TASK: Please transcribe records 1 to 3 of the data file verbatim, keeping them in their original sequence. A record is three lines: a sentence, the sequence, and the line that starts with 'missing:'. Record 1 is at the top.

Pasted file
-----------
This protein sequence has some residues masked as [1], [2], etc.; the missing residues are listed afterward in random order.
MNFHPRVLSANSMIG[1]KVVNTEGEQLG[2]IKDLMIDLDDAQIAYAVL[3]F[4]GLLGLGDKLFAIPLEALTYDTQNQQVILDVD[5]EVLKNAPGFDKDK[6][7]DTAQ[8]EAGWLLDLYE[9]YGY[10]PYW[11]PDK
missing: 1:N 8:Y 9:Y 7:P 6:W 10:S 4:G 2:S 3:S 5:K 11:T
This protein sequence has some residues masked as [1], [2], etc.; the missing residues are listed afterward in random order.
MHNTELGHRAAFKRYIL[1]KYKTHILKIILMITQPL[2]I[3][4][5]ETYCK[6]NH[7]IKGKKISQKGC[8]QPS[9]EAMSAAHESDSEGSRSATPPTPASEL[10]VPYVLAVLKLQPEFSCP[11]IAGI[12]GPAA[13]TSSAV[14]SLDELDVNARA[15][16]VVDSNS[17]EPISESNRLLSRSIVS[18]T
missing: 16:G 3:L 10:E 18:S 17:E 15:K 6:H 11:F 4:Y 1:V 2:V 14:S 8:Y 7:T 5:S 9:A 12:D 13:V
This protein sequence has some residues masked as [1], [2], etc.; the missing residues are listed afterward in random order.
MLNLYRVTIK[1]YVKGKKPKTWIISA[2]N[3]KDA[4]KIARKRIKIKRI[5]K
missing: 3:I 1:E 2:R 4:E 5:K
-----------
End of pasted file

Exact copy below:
This protein sequence has some residues masked as [1], [2], etc.; the missing residues are listed afterward in random order.
MNFHPRVLSANSMIG[1]KVVNTEGEQLG[2]IKDLMIDLDDAQIAYAVL[3]F[4]GLLGLGDKLFAIPLEALTYDTQNQQVILDVD[5]EVLKNAPGFDKDK[6][7]DTAQ[8]EAGWLLDLYE[9]YGY[10]PYW[11]PDK
missing: 1:N 8:Y 9:Y 7:P 6:W 10:S 4:G 2:S 3:S 5:K 11:T
This protein sequence has some residues masked as [1], [2], etc.; the missing residues are listed afterward in random order.
MHNTELGHRAAFKRYIL[1]KYKTHILKIILMITQPL[2]I[3][4][5]ETYCK[6]NH[7]IKGKKISQKGC[8]QPS[9]EAMSAAHESDSEGSRSATPPTPASEL[10]VPYVLAVLKLQPEFSCP[11]IAGI[12]GPAA[13]TSSAV[14]SLDELDVNARA[15][16]VVDSNS[17]EPISESNRLLSRSIVS[18]T
missing: 16:G 3:L 10:E 18:S 17:E 15:K 6:H 11:F 4:Y 1:V 2:V 14:S 8:Y 7:T 5:S 9:A 12:D 13:V
This protein sequence has some residues masked as [1], [2], etc.; the missing residues are listed afterward in random order.
MLNLYRVTIK[1]YVKGKKPKTWIISA[2]N[3]KDA[4]KIARKRIKIKRI[5]K
missing: 3:I 1:E 2:R 4:E 5:K